Glee’s shallow stereotypes
THE RECENT review of Glee by Leela Yellesetty rightly pointed out the show's enjoyable points, but ignores some glaring problems with the writing overall. True, there are lots of fun, uplifting moments, and some aspects of teenage life (like pregnancy and sexuality) are handled smartly.
While the show appears to be interested in equal opportunity for everyone who is "different"--people of color, homosexuals, the handicapped--in reality, it sinks to the worst tokenism by keeping these characters on the margins, while all the real drama is solidly within the romances of the white, heterosexual, able-bodied roles. The show repackages stereotypes quite unapologetically even while being subtle or hilarious in other ways.
Besides the tried-and-true underdog story of a rag-tag group of misfits trying to compete in a state championship, the writing relies heavily on a very tired premise. Two love triangles frame the show, and they are very unimaginative in their obvious pairing of people who absolutely do not belong together, juxtaposed with people who are just right for them. And ridiculously, both have women who are so desperate to keep their men that they lie about pregnancies to trap them in dead-end relationships.
The two most prominent non-white characters, Asian Tina and African American Mercedes, are respectively timid and sassy. And the writers apparently thought just having Tina be docile wasn't enough--she has a speech impediment and rarely speaks at all. Mercedes, who obviously overflows with talent, is allowed to sing the hook or backup, but never has a solo or duet with one of the white male leads for a performance. As the glee club grows throughout the season, it becomes much more diverse, yet somehow, none of the Asian, Black or Latino students qualify for the lead.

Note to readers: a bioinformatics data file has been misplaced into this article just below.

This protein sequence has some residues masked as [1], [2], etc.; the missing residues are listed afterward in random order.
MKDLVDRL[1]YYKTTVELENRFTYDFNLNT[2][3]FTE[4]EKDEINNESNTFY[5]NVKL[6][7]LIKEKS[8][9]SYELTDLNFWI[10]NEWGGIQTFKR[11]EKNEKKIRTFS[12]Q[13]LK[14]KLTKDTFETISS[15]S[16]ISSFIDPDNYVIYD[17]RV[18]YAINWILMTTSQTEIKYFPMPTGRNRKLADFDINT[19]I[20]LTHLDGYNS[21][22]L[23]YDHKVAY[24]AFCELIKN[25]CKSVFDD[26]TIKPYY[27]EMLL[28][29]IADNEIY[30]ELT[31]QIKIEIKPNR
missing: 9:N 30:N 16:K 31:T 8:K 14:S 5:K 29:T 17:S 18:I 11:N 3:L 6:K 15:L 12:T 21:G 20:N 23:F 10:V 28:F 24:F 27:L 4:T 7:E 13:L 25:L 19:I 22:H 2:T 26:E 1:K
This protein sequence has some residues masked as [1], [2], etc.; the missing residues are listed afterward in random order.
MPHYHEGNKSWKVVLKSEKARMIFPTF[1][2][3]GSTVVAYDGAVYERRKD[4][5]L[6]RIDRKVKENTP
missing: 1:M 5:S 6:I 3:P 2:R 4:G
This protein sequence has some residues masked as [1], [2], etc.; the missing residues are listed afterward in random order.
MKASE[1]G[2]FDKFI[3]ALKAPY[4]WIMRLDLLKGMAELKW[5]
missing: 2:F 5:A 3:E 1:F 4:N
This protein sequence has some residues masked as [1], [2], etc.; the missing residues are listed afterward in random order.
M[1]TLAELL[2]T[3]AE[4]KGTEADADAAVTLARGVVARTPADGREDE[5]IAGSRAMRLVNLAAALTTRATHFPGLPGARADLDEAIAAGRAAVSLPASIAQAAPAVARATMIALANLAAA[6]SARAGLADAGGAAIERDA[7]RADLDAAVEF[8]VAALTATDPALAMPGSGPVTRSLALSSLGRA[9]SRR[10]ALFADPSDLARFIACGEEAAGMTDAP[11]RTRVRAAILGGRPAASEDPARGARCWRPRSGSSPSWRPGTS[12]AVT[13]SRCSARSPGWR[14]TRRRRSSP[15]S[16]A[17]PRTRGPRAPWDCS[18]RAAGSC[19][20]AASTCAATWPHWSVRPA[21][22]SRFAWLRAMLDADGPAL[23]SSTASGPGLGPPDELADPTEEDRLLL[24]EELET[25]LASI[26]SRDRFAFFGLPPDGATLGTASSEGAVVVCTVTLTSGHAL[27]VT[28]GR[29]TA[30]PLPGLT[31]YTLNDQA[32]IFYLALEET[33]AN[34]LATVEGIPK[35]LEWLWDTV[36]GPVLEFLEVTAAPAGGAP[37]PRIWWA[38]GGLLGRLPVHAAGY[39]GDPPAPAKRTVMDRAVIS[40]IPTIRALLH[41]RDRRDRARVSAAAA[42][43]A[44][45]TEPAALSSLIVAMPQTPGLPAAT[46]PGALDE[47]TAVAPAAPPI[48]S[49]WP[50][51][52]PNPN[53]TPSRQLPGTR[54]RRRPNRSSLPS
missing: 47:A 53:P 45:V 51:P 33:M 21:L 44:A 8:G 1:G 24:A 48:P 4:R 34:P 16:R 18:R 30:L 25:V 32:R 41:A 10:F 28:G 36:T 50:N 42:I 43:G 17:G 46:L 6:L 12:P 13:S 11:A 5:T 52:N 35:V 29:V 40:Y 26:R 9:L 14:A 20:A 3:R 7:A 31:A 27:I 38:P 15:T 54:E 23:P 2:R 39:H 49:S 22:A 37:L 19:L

Even Kurt, the gay character, who gets a lot of lines and even his own story line in one episode, is little more than that: The typical gay character. He obsesses about fashion and "product" for hair and face, has perfectly recognizable gay male diction, and absolutely no chance of a sexual relationship on the show. These characters provide some flavor for the background of the show, but the spotlight rarely falters off the stars.
When the show finally does directly confront the issue of racial disparity in the club, it's through the conniving machinations of sociopathic cheerleading coach Sue Sylvester, who is out to destroy Glee forever. Sue is played with brilliant viciousness by Jane Lynch (the creepy store manager from The 40-Year-Old Virgin), who by herself makes the show a joy to watch.
However, her ploy to divide and conquer Glee on racial lines by pretending to sympathize with the marginalized fails, not because the Glee coach recognizes his mistakes, but because the kids get sick of the adults' rivalry. In a particularly horrible speech, coach Will tells the reunited club, "You're all minorities. Because you're in Glee." It is an utterly disappointing piece of television.
The frustrating thing about Glee is what it pretends to be versus what it really is. This is especially true when so many shows on prime-time television either lack solid roles for people of color, or complex roles depicting LGBT folks, the disabled, etc., or simple write them out (or, in the case of Lost, kill them outright).
This isn't to say there is nothing of worth in Glee, or that it's not often fun to watch. But there's no reason to pretend along with the writers that the show actually understands or takes seriously issues that face students who are pushed to the margins by a deeply unequal society.
Amy Muldoon, New York City